The missing piece of the Ministry of Rural Affairs’ scandal is an August meeting where Conservative People’s Party (EKRE) members Mart Järvik and his adviser Maido Pajo tried to pressure the Agricultural Registers and Information Board (PRIA) to dial back investigations into use of support by certain companies. The meeting concerned support for at least three companies.
The existence of this puzzle piece was hinted at by the ministry’s now dismissed secretary general Illar Lemetti in a letter sent to Prime Minister Jüri Ratas last week. “You probably also know that some very important circumstances have not yet come to light,” Lemetti, who still refuses to release the details to the public, wrote.
Information available to Postimees suggests the entire story revolves around former rural affairs minister Mart Järvik and adviser Maido Pajo’s attempts to interfere in PRIA proceedings ever since the rural affairs portfolio moved into EKRE hands. Soon after taking office, Pajo requested information from PRIA on all ongoing criminal proceedings in terms of when they were launched, who they targeted and over what.
The inquiry came as a shock to PRIA as good practice had seen previous rural affairs ministers distance themselves from individual proceedings to avoid risk of corruption and meddling in the work of agencies. No longer.
“It’s like the days of the People’s Union have returned. (Maido Pajo is a former member of the People’s Union – ed.). A few people have crawled in from under the door [to the minister] and things they say are used to make all manner of generalizations,” a person close to PRIA said. “However, the ministry can only interpret regulations etc. and not make decisions regarding individual cases.”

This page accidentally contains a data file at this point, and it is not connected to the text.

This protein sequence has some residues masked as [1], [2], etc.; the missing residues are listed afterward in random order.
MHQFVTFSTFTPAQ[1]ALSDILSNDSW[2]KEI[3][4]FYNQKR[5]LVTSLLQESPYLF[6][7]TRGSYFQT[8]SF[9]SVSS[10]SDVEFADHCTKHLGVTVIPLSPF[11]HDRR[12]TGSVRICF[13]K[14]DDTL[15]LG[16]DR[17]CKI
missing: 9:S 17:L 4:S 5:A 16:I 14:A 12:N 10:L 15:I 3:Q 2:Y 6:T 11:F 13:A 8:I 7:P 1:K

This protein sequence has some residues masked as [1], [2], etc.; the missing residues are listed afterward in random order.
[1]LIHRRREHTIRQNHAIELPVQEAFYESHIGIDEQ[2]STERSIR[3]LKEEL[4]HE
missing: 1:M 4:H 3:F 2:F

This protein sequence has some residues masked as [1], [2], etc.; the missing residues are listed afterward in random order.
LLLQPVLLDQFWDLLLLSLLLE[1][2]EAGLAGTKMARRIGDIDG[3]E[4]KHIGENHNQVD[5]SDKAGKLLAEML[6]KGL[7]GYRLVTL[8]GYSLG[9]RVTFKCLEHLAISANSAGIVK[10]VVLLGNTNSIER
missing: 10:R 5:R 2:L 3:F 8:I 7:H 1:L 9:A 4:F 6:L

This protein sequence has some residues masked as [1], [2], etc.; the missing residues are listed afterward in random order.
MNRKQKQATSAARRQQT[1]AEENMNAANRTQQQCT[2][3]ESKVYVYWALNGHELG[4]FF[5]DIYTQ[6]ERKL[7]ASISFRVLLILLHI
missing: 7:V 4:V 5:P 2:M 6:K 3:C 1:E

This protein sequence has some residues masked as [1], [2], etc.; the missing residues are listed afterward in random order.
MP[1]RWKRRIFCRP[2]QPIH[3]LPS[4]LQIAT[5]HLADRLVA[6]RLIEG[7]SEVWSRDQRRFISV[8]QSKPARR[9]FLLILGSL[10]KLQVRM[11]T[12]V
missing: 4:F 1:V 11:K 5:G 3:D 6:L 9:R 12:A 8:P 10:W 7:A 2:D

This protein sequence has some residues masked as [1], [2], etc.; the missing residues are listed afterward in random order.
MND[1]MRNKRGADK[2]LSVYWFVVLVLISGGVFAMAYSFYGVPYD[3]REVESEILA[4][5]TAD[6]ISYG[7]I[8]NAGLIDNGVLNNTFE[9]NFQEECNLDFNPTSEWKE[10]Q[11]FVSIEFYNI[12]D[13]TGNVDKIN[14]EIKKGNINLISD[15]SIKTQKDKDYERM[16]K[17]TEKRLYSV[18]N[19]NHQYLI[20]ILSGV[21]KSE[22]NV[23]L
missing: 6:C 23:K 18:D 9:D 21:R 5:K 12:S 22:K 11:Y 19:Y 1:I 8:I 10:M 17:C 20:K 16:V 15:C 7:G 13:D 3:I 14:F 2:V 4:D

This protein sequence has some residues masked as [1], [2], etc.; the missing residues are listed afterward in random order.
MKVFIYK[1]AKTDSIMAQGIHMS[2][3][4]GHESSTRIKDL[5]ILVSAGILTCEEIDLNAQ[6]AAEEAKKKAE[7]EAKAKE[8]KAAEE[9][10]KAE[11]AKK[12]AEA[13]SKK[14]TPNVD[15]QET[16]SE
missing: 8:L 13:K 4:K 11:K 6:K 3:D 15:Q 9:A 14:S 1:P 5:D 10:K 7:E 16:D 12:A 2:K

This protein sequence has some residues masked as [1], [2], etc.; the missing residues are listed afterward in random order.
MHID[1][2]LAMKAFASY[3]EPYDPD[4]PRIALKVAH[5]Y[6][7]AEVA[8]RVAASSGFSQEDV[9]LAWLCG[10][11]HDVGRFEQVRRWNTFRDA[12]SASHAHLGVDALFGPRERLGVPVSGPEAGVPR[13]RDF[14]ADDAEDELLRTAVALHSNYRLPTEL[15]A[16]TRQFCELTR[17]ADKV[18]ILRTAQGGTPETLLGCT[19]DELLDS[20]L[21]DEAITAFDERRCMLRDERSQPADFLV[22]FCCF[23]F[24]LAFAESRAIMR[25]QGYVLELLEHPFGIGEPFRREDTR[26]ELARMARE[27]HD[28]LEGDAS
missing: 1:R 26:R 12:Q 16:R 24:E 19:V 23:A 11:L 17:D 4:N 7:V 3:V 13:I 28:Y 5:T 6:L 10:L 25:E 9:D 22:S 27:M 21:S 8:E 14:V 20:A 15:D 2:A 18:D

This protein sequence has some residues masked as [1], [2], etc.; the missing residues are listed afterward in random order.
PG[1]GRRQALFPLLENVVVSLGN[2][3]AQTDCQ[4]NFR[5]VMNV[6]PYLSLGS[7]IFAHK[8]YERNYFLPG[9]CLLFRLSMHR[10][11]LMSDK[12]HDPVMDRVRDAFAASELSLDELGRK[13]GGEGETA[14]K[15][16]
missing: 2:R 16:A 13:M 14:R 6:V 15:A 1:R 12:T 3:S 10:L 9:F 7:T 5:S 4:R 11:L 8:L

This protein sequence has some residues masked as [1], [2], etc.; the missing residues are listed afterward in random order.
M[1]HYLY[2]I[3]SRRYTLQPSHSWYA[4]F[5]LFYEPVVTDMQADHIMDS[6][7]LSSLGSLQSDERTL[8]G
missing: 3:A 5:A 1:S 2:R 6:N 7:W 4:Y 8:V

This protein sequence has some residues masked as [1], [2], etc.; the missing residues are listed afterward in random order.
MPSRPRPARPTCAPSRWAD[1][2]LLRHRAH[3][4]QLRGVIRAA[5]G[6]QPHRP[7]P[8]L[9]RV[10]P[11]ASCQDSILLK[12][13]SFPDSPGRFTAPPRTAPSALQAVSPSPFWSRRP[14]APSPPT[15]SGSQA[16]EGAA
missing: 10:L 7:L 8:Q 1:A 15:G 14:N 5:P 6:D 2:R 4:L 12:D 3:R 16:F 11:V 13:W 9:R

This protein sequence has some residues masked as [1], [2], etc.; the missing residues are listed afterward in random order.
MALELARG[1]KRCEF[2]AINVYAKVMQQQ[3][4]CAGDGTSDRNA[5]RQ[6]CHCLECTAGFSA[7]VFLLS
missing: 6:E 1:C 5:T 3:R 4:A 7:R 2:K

Pajo was not given information on the nature of criminal proceedings, but the ministry’s interest persisted. Things changed on August 6 this year when Järvik and Pajo summoned head of PRIA Jaan Kallas and several representatives of farmers’ associations for a meeting.
The meeting concerned three companies’ disputes with PRIA. The first of these is already known to the public – the prosecutor’s office suspects the Soosaar family from Pärnu County of benefit fraud. At the heart of the matter is presentation of false data to PRIA, with the agency now demanding return of support sums.
The second dispute concerned a company called Kehtna Mõisa OÜ that PRIA expects to return around €500,000. The third concerns OÜ Kõpu Talu that runs Maria Farm in Pärnu County that failed to qualify for investment support from PRIA.
A turn for the personal
Director General of PRIA Jaan Kallas soon came under pressure from the minister and his adviser at the meeting. Sources say that while Järvik and Pajo did not order PRIA to terminate proceedings regarding these three companies, they urged Kallas to go easy on the farmers. “The criticism was that PRIA was unable to deliberate,” a source said.
“The initial attitude of the minister and the adviser was that PRIA was treating the farmers unfairly. Their message was, to exaggerate a little, that PRIA should not harass farmers,” said Olav Kreen, chairman of the supervisory board of the Estonian Chamber of Agriculture and Commerce, who attended the meeting. “Had I been director of PRIA, I would have felt pressured,” he said. Other sources have given similar descriptions.